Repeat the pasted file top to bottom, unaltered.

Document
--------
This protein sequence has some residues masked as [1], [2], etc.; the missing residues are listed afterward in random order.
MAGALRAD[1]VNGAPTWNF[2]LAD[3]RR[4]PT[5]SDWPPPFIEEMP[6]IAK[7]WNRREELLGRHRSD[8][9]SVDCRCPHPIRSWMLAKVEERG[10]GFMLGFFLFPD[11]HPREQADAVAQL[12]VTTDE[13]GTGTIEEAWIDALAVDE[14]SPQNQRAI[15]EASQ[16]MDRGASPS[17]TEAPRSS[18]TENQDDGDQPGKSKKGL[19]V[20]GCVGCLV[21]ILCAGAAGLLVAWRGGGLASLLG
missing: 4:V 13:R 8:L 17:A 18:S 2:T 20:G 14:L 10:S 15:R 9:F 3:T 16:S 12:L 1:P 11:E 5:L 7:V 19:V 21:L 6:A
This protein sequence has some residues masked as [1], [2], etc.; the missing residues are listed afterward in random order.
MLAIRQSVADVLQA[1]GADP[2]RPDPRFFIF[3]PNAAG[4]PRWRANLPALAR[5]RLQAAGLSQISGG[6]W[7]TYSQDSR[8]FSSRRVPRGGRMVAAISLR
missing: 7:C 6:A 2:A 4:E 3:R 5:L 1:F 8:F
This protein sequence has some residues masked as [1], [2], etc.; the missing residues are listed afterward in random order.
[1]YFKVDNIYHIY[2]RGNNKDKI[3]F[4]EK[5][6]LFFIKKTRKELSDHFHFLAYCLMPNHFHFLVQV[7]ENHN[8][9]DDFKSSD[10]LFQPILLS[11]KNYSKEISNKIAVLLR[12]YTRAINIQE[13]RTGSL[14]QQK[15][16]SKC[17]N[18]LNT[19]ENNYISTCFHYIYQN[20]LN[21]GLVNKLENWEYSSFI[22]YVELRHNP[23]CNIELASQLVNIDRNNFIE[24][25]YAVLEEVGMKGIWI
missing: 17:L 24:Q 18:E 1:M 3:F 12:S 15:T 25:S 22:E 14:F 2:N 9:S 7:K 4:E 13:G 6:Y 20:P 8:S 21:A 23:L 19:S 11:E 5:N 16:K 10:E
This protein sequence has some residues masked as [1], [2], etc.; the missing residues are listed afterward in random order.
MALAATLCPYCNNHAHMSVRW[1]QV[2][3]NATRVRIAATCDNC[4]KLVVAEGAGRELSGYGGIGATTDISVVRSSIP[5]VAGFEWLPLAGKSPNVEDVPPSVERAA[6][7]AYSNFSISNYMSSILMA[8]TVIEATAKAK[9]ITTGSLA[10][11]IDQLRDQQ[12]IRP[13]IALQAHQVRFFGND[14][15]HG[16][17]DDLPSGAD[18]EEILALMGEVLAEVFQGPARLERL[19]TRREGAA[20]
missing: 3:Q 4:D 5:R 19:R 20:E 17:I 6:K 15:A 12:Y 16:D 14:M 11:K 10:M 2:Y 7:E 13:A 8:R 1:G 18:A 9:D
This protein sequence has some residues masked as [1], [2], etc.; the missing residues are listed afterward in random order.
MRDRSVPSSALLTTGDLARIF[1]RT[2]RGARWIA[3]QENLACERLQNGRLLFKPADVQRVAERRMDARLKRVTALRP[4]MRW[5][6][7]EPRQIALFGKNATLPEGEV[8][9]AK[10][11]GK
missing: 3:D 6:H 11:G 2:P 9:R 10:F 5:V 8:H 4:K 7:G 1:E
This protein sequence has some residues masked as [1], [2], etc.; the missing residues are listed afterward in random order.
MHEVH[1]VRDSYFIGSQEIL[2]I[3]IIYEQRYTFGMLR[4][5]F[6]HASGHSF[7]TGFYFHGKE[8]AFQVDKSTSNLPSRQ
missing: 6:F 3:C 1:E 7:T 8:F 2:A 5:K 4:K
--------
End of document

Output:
This protein sequence has some residues masked as [1], [2], etc.; the missing residues are listed afterward in random order.
MAGALRAD[1]VNGAPTWNF[2]LAD[3]RR[4]PT[5]SDWPPPFIEEMP[6]IAK[7]WNRREELLGRHRSD[8][9]SVDCRCPHPIRSWMLAKVEERG[10]GFMLGFFLFPD[11]HPREQADAVAQL[12]VTTDE[13]GTGTIEEAWIDALAVDE[14]SPQNQRAI[15]EASQ[16]MDRGASPS[17]TEAPRSS[18]TENQDDGDQPGKSKKGL[19]V[20]GCVGCLV[21]ILCAGAAGLLVAWRGGGLASLLG
missing: 4:V 13:R 8:L 17:A 18:S 2:T 20:G 14:L 10:S 15:R 9:F 3:T 16:S 12:L 1:P 11:E 5:L 7:V 19:V 21:L 6:A
This protein sequence has some residues masked as [1], [2], etc.; the missing residues are listed afterward in random order.
MLAIRQSVADVLQA[1]GADP[2]RPDPRFFIF[3]PNAAG[4]PRWRANLPALAR[5]RLQAAGLSQISGG[6]W[7]TYSQDSR[8]FSSRRVPRGGRMVAAISLR
missing: 7:C 6:A 2:A 4:E 3:R 5:L 1:F 8:F
This protein sequence has some residues masked as [1], [2], etc.; the missing residues are listed afterward in random order.
[1]YFKVDNIYHIY[2]RGNNKDKI[3]F[4]EK[5][6]LFFIKKTRKELSDHFHFLAYCLMPNHFHFLVQV[7]ENHN[8][9]DDFKSSD[10]LFQPILLS[11]KNYSKEISNKIAVLLR[12]YTRAINIQE[13]RTGSL[14]QQK[15][16]SKC[17]N[18]LNT[19]ENNYISTCFHYIYQN[20]LN[21]GLVNKLENWEYSSFI[22]YVELRHNP[23]CNIELASQLVNIDRNNFIE[24][25]YAVLEEVGMKGIWI
missing: 17:L 24:Q 18:E 1:M 3:F 12:S 15:T 25:S 22:E 14:F 2:N 9:S 7:K 4:E 13:G 6:Y 20:P 8:S 21:A 23:L 19:S 11:E 5:N 16:K 10:E
This protein sequence has some residues masked as [1], [2], etc.; the missing residues are listed afterward in random order.
MALAATLCPYCNNHAHMSVRW[1]QV[2][3]NATRVRIAATCDNC[4]KLVVAEGAGRELSGYGGIGATTDISVVRSSIP[5]VAGFEWLPLAGKSPNVEDVPPSVERAA[6][7]AYSNFSISNYMSSILMA[8]TVIEATAKAK[9]ITTGSLA[10][11]IDQLRDQQ[12]IRP[13]IALQAHQVRFFGND[14][15]HG[16][17]DDLPSGAD[18]EEILALMGEVLAEVFQGPARLERL[19]TRREGAA[20]
missing: 3:Q 4:D 5:R 19:R 20:E 17:I 6:K 15:A 12:Y 16:D 14:M 11:K 10:M 2:Y 7:E 13:A 8:R 1:G 18:A 9:D
This protein sequence has some residues masked as [1], [2], etc.; the missing residues are listed afterward in random order.
MRDRSVPSSALLTTGDLARIF[1]RT[2]RGARWIA[3]QENLACERLQNGRLLFKPADVQRVAERRMDARLKRVTALRP[4]MRW[5][6][7]EPRQIALFGKNATLPEGEV[8][9]AK[10][11]GK
missing: 3:D 6:H 11:G 2:P 9:R 10:F 5:V 8:H 4:K 7:G 1:E
This protein sequence has some residues masked as [1], [2], etc.; the missing residues are listed afterward in random order.
MHEVH[1]VRDSYFIGSQEIL[2]I[3]IIYEQRYTFGMLR[4][5]F[6]HASGHSF[7]TGFYFHGKE[8]AFQVDKSTSNLPSRQ
missing: 6:F 3:C 1:E 7:T 8:F 2:A 5:K 4:K